8.11.13

Speaking English in class

Speaking English in class
Doctor, help... My students won't speak English in class, no matter what...

Having the feeling that your learners use excessively L1 in class and they will not produce the desired L2 output? Don't worry - it can happen to every teacher- but you need to act a.s.a.p.

Here are some practical tips:

1.
Would you rather talk about English or speak English?
This discussion, especially with beginner  and pre-intermediate classes, is usually done in L1 but helps them realize the reason they attend this class. The dilemma  is action ( speaking the language) or theory ( talking about the language). The vast majority will go for the first option.


2. "Is this an English class?"
Raise students' awareness by asking "Is this an English or a Greek/French/Chinese class?"  " What language do we speak in an English class?" even if the answer is "Chinese" - obviously in a humorous mood- they know the answer and they respond in L2 quite soon.

3.
“Excuse me? I prefer coffee to tea...”
Reply in English to your students and pretend you don't understand them when they use L1. Especially when it comes to simple words and phrases. Humour can help whenever possible. My favourite responses are "No, thank you! I prefer coffee" when they ask me "
τι" ( "what" in Greek sounds like "tea") and  "I go by bus"  when they say "εντάξει" (“alright” in Greek sounds like "an taxi"). At first, they are startled, then they laugh and finally, they reply in English.

4.
Set phrases to deal with everyday class reality.
"Equip" them with a set of phrases to deal with simple things they need in class e.g. "Excuse me! Can I go out, please?"

5.
Explain when and why you use L1
Once you establish that L2 is the language used in class, students will reprimand you if you use L1. Explain before speaking in L1 that you are going to use it to save time explaining a grammar structure or any other reason you think is necessary.

6.
Class rules  
A golden opportunity to set the rules is at the beginning of the academic year. Discuss in class and write the rules on a poster that everybody can see. "I speak English in class" is a sine qua non!!!

7.
Take pride in speaking L2
Praise the class for speaking English. It builds their confidence and motivates them to keep up the effort.


A true story
Ages ago, as a new teacher, I was given an extremely weak intermediate class that the language school owner described as "hopeless". Their level was very low and they would not speak English at all. Even though my appearance is typically Greek, I somehow managed to persuade them that I am a native speaker and do not speak a word of Greek. For more than 5 months, it worked well and even the ones who would not speak English at all in September, they gradually managed to convey their intended message in L2 despite accuracy problems. Then, a couple of students heard me speak Greek on a public phone … Surprisingly - perhaps because it was part of the class ritual- they kept using English when they addressed me.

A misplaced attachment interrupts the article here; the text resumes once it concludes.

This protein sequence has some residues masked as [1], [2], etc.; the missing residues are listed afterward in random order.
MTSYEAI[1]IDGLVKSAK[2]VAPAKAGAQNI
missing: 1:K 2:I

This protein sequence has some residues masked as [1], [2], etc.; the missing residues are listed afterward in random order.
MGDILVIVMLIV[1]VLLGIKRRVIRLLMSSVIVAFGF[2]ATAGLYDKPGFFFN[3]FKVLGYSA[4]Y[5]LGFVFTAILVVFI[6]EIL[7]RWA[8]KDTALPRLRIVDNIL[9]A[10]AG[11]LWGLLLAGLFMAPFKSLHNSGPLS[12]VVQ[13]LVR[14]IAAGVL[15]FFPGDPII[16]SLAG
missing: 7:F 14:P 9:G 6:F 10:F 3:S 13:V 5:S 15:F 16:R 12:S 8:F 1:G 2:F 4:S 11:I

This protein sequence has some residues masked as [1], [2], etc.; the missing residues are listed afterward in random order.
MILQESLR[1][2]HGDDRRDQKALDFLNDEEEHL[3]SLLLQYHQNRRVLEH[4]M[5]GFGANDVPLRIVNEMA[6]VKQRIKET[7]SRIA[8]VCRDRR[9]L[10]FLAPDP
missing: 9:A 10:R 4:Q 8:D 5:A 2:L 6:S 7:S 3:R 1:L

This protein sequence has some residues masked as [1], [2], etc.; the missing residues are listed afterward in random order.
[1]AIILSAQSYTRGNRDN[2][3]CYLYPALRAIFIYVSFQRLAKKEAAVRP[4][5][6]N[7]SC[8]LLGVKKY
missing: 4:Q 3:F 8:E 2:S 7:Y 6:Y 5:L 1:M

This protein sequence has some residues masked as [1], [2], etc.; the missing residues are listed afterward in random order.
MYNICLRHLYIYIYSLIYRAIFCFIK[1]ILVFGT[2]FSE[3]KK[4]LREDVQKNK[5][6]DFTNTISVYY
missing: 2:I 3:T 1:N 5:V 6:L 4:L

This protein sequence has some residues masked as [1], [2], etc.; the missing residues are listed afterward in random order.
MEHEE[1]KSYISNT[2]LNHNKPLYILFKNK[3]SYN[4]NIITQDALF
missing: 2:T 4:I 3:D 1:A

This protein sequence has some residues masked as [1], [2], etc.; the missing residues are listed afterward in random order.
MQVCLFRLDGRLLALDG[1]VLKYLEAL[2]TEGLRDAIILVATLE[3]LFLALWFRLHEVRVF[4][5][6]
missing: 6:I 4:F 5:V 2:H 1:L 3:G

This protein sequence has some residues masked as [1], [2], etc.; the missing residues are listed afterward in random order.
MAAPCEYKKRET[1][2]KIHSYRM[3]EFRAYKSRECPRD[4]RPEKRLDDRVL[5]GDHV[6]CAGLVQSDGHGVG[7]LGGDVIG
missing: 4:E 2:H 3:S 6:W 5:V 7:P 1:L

Speaking is, by nature, a skill that cannot be developed overnight. It takes consistent work and lots of humour to divert the tendency to use L1 in class but it is worth every bit of the energy spent.

Good luck with your plans to help your learners speak English!
Dimitris Primalis

12 comments:

  1. I love tip #3. You're absolutely right. If you respond when a student talks with you in L1, they will stay in their comfort zone and won't try to use L2. Once you demand that they say it again in English or if you give them an awkward response (as you suggest), the student will eventually give in and start using English. I totally ignore students who say something in Portuguese that they know how to say in English. They usually give up after their third attempt and switch to English. In monolingual classes this is a key issue teachers need to tackle.

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    Replies
    1. In Greece, speaking English is an important criterion for parents when they assess informally their children's progress at home or when travelling .

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  2. Using humour and setting class rules plus a classroom language kit have proved to be very useful in my classes..

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  3. Using humour and setting class rules plus a classroom language kit have proved to be very useful in my classes..

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  4. This comment has been removed by a blog administrator.

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  5. Great post, Dimitris! It is directly related to all teachers' everyday reality and practices, which will ultimately make the difference. Thank you for sharing!

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  6. Great post, indeed!!! Thank you!

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  7. Thank you for the post Dimitris! I tried something similar to your true story. I told them that I can speak only one language and that is English( this was a white lie) but I would love to listen to their stories. I created opportunities for small talk once in a while, I talk to them about some anecdotes from my life, then I would ask them," Do you have any such incidents to share with the class?". Invariably, some one will start narrating their story ( in English!!!) and in a while there will be a lot of people wanting to share theirs. This really works provided the topics are interesting to them.

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